MERRILLVILLE | Pat Musgrave and Blaine Wolf didn't like each other their freshman year at Andrean.
Their fiercely competitive nature put them at each other's throats, literally.
"We met in freshman track. I didn't like him and he didn't like me very much," Musgrave recalled.
"Hated him. He actually hit me, in the face," Wolf said.
"Before practice one day, he was making me mad," Musgrave explained. "Thing is, we hated each other but we were lifting partners and pushed each other in workouts. We refused to lose to each other."
Out of mutual admiration and respect, the two eventually became best buds.
"Be a Niner!" they'll shout in tight races.
"We can fire each other up when we need to," Musgrave said.
"Our first couple of years, we were training partners. The intensity was unmatched," Wolf said.
That still holds true today. If both are near the front of the pack late in a race, it often becomes a sprint to the finish between the two.
Musgrave's cross country career has seen dramatic improvement each year from an 18:42 as a freshman, to 17:01 his sophomore year, 16:23 last season and a personal-best 16:16 at present.
Wolf's PR is 16:15.
"I've always hated losing. I still do," Wolf said. "I want to be the best."
Added Musgrave: "My dad describes (Wolf) as a survivor. He's one of those kids who finds a way."
Asked if cross country would be fun without Musgrave on the team, Wolf replied: "Fun? Maybe. Successful? No."
The feeling is mutual with Musgrave.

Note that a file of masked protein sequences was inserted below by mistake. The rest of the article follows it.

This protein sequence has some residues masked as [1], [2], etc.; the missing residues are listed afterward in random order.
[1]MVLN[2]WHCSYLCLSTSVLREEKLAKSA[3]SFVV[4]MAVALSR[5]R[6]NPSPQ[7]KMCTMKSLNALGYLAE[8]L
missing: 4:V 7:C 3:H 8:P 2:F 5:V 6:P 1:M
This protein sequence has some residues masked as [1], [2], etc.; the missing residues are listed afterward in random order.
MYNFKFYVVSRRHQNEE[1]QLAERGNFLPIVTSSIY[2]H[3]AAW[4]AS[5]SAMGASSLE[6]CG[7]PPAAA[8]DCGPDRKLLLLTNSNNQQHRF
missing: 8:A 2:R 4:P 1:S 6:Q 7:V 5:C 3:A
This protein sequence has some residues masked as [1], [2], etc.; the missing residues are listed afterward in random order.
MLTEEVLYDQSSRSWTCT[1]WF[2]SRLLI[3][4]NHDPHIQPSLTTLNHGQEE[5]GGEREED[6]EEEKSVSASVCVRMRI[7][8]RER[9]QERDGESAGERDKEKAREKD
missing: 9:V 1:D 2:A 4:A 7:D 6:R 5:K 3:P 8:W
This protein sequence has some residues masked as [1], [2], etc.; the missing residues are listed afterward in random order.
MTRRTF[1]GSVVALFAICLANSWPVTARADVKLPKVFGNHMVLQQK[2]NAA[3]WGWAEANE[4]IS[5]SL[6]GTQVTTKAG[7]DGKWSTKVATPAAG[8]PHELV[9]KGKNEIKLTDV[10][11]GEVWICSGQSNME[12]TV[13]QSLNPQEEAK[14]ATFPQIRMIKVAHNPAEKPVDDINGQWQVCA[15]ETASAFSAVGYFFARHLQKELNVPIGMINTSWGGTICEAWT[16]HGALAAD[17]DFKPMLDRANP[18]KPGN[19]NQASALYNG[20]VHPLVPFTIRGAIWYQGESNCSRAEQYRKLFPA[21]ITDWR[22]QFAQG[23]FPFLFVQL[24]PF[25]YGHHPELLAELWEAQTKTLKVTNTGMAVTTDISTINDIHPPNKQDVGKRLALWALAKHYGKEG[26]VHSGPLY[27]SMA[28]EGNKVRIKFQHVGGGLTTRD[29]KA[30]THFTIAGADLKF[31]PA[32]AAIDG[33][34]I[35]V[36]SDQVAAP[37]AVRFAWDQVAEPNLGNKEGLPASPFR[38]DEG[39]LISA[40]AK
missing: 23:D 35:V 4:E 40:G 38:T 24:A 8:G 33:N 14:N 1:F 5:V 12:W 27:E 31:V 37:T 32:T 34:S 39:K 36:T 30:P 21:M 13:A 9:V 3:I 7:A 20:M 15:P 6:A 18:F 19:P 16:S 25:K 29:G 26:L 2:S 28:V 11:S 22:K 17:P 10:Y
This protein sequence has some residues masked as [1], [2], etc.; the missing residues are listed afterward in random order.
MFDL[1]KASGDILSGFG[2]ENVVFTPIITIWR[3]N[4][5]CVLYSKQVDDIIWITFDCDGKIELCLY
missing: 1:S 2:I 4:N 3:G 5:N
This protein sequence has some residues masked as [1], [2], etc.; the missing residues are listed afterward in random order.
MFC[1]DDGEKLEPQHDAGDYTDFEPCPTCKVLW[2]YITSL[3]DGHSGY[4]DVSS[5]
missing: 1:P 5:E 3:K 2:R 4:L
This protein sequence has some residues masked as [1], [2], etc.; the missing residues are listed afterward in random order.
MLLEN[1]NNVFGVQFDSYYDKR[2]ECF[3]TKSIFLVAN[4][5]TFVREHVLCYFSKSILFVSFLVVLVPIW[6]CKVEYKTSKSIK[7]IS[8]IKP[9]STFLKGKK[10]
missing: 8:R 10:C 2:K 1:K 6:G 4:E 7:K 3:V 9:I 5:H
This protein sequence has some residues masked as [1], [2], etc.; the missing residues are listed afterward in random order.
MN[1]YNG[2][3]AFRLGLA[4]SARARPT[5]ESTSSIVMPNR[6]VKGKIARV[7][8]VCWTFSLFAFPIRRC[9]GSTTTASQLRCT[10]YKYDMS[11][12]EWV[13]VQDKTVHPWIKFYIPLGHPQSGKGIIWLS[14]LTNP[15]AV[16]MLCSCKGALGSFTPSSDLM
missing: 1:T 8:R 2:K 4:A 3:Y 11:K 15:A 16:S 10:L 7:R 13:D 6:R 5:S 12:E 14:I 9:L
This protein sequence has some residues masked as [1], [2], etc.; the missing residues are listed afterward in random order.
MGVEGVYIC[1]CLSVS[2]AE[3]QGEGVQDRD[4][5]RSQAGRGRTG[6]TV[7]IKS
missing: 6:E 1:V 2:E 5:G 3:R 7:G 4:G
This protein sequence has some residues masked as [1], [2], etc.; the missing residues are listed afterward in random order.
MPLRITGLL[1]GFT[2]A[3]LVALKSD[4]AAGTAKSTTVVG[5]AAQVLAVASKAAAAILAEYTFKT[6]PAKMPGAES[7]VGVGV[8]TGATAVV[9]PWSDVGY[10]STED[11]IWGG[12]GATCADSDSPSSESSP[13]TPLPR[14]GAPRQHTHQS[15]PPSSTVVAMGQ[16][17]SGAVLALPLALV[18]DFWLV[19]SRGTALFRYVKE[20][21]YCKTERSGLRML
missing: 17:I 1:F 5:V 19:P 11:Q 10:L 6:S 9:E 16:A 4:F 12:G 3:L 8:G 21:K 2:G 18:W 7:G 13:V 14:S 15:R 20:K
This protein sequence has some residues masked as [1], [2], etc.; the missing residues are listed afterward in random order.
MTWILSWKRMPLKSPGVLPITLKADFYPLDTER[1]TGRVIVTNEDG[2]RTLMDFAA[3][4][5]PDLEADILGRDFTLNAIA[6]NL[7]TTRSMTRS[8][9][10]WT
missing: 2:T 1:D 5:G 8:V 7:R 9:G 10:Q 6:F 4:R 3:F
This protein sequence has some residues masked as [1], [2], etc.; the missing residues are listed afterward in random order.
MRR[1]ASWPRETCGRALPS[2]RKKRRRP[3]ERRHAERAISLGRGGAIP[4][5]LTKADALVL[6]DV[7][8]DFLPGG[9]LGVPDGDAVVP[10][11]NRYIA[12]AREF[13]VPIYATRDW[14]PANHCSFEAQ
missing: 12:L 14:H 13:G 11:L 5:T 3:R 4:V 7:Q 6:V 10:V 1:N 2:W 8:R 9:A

"I think Blaine and I, together, have turned the program around. And I hope we've passed the torch to the younger generations," Musgrave said of Andrean's underclassmen.
Both hope to lead the 59ers to a state finals berth at today's New Prairie Semistate, where the top six teams and 15 individuals advance.
Following in their footsteps are teammates Lucas Kalbfell (16:44), Nick Janiga (16:54), Jeff Gough (16:55), Jack Musgrave (17:02), Justin Anderson (17:02), Zach Phillips (17:02) and Nick DeMass (17:21).
"Pat is a four-year member and has always been the kind of guy who overachieves," coach Rick Torres said. "Everything he's got, he's had to work for and he's earned every bit of it, and that includes his academics where he's excelled beyond belief.
"Blaine played football for two years but realized he wasn't going to grow any more. His intensity is what got him by as a football player. We thought if he brought some of that swagger over to us, it would turn us around.
"Him, coupled with Pat, has turned our program around," Torres said.